Los Angeles

Milton Avery

Felix Landau Gallery

The figure and landscape have occupied Avery’s unsophisticated but complete devotion for more than 40 years. Shown were recent canvases (1962–3) and a half dozen from pre-1945; in effect, a capsulated retrospective. His contemplative distillations, as ever, exhibit constant characteristic tense placement, edited simplification, and a contracting limitation of sensuousness. His space is a compressed one, about the center of which movement ricochets along abrupt perspective and exaggerated scale changes. Tipped axes are pinned in permanent, empathically active suspension. The leaning woman of “Yellow Skirt,” the upward climbing “Orchard and Mountain” and the diagonal opening behind the “Visitor” best exemplify his sure, brisk moves.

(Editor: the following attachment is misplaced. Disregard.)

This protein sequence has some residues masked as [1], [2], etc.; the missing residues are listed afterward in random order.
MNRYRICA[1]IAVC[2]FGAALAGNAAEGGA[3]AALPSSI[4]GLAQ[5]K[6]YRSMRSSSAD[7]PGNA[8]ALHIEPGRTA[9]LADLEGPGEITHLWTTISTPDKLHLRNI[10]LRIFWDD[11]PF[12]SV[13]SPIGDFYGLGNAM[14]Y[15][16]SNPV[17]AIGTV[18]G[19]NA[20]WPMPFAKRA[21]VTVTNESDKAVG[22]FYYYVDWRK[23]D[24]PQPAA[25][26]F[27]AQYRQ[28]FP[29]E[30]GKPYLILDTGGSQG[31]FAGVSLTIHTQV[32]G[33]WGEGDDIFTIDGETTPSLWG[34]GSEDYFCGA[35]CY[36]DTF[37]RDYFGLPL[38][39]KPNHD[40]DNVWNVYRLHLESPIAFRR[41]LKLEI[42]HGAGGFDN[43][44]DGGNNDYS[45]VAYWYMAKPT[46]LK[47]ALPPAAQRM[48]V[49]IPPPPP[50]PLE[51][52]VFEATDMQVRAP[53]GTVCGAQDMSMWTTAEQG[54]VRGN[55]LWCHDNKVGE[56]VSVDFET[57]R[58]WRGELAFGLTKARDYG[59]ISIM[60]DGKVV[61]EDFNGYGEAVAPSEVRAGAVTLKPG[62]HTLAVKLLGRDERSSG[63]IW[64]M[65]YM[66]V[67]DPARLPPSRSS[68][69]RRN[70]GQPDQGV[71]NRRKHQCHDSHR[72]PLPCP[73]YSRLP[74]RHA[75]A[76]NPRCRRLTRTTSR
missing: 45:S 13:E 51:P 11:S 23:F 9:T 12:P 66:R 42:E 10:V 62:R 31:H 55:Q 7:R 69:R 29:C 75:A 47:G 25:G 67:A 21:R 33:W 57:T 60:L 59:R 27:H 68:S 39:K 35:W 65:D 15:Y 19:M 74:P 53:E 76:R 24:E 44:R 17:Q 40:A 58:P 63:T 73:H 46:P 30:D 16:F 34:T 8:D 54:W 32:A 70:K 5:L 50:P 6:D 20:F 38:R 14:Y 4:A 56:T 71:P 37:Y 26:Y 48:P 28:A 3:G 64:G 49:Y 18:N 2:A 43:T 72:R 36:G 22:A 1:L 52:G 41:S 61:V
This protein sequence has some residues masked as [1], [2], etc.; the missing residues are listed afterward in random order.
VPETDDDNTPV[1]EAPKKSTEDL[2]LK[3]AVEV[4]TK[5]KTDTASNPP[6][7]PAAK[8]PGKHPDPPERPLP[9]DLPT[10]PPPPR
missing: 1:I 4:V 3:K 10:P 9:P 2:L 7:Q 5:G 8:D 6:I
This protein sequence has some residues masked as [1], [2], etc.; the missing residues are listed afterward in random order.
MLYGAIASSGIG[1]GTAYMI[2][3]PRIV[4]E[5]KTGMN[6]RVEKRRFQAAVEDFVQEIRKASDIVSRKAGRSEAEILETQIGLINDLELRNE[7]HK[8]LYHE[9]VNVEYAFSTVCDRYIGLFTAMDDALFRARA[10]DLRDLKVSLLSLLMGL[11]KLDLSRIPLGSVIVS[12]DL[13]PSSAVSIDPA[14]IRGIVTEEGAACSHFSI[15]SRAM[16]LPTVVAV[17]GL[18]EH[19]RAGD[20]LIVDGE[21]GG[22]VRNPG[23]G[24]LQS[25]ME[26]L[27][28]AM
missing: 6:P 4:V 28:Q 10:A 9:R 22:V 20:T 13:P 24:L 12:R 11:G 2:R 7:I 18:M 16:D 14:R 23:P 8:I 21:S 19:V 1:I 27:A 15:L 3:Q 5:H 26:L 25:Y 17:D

Dependent to a major degree upon graphic solutions, sitters’ features and details are picked out awkwardly with a splayed brush line. And this, accompanying the flattened terseness of contours reduces his figures to doll-like, vacant vivacity. Applied to interiors and the landscape this manner yields most child-like, cut-paper scenes. Within a dry, tart range the thin turpentine washes systematically repeat a sweet warm color, a resounding dark, and some pales. These areas are looser than before, more open, aspiring to clumsy directness through minimal means. They are humorously gentle, respectable, but a pale ghost of their Expressionist origins and hence vaguely disappointing.

Fidel A. Danieli